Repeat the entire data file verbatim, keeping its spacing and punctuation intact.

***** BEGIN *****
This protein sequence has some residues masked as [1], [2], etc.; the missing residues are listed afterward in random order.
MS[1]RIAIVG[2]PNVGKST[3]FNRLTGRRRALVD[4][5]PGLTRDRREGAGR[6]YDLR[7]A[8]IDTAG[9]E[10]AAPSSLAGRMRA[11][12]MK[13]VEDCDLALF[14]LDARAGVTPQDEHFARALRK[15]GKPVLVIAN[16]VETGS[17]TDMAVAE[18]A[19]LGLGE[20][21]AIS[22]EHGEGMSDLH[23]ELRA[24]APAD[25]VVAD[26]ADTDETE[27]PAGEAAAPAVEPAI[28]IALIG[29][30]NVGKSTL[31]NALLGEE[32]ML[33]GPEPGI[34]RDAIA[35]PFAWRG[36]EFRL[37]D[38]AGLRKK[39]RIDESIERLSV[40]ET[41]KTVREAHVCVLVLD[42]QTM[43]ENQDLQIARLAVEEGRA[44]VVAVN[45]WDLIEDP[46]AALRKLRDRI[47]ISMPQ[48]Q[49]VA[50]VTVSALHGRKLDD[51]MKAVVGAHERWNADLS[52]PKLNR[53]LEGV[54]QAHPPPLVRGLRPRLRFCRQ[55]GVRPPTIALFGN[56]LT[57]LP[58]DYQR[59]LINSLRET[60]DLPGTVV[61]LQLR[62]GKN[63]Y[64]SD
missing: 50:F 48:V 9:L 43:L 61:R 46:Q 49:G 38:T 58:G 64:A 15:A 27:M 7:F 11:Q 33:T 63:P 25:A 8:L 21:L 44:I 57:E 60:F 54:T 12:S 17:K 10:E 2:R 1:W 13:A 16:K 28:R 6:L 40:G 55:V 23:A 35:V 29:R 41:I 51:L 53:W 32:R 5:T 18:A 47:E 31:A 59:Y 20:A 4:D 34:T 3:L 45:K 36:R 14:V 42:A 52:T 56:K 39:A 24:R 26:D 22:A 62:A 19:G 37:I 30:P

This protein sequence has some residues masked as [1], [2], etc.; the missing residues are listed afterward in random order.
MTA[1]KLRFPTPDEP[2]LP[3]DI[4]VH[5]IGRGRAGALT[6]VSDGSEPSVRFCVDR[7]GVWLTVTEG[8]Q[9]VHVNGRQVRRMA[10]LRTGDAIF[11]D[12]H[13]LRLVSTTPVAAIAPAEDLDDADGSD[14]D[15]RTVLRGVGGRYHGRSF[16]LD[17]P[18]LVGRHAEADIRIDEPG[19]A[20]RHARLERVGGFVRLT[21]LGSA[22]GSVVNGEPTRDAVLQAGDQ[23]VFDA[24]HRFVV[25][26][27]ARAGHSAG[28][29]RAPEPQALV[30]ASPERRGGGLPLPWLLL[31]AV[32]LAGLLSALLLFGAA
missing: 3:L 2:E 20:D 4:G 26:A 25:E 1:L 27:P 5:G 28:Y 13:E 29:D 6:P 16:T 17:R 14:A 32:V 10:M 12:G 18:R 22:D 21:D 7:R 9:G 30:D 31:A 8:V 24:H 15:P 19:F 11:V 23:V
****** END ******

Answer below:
This protein sequence has some residues masked as [1], [2], etc.; the missing residues are listed afterward in random order.
MS[1]RIAIVG[2]PNVGKST[3]FNRLTGRRRALVD[4][5]PGLTRDRREGAGR[6]YDLR[7]A[8]IDTAG[9]E[10]AAPSSLAGRMRA[11][12]MK[13]VEDCDLALF[14]LDARAGVTPQDEHFARALRK[15]GKPVLVIAN[16]VETGS[17]TDMAVAE[18]A[19]LGLGE[20][21]AIS[22]EHGEGMSDLH[23]ELRA[24]APAD[25]VVAD[26]ADTDETE[27]PAGEAAAPAVEPAI[28]IALIG[29][30]NVGKSTL[31]NALLGEE[32]ML[33]GPEPGI[34]RDAIA[35]PFAWRG[36]EFRL[37]D[38]AGLRKK[39]RIDESIERLSV[40]ET[41]KTVREAHVCVLVLD[42]QTM[43]ENQDLQIARLAVEEGRA[44]VVAVN[45]WDLIEDP[46]AALRKLRDRI[47]ISMPQ[48]Q[49]VA[50]VTVSALHGRKLDD[51]MKAVVGAHERWNADLS[52]PKLNR[53]LEGV[54]QAHPPPLVRGLRPRLRFCRQ[55]GVRPPTIALFGN[56]LT[57]LP[58]DYQR[59]LINSLRET[60]DLPGTVV[61]LQLR[62]GKN[63]Y[64]SD
missing: 50:F 48:V 9:L 43:L 61:R 46:Q 49:G 38:T 58:G 64:A 15:A 27:M 7:F 11:Q 33:T 63:P 25:A 8:L 21:L 44:I 57:E 60:F 54:T 12:S 17:K 10:E 2:R 1:W 13:A 16:K 28:R 6:L 40:G 55:V 23:A 35:V 29:R 41:I 51:L 53:W 32:R 5:T 18:A 47:E 31:A 59:Y 20:A 4:D 34:T 3:L 45:K 36:R 14:V 42:A 52:T 56:K 39:A 24:R 26:D 22:A 62:A 19:G 37:I 30:P

This protein sequence has some residues masked as [1], [2], etc.; the missing residues are listed afterward in random order.
MTA[1]KLRFPTPDEP[2]LP[3]DI[4]VH[5]IGRGRAGALT[6]VSDGSEPSVRFCVDR[7]GVWLTVTEG[8]Q[9]VHVNGRQVRRMA[10]LRTGDAIF[11]D[12]H[13]LRLVSTTPVAAIAPAEDLDDADGSD[14]D[15]RTVLRGVGGRYHGRSF[16]LD[17]P[18]LVGRHAEADIRIDEPG[19]A[20]RHARLERVGGFVRLT[21]LGSA[22]GSVVNGEPTRDAVLQAGDQ[23]VFDA[24]HRFVV[25][26][27]ARAGHSAG[28][29]RAPEPQALV[30]ASPERRGGGLPLPWLLL[31]AV[32]LAGLLSALLLFGAA
missing: 3:L 2:E 20:D 4:G 26:A 25:E 1:L 27:P 5:G 28:Y 13:E 29:D 6:P 16:T 17:R 14:A 32:V 10:M 12:G 18:R 22:D 21:D 7:R 9:G 30:D 31:A 8:V 24:H 15:P 19:F 11:V 23:V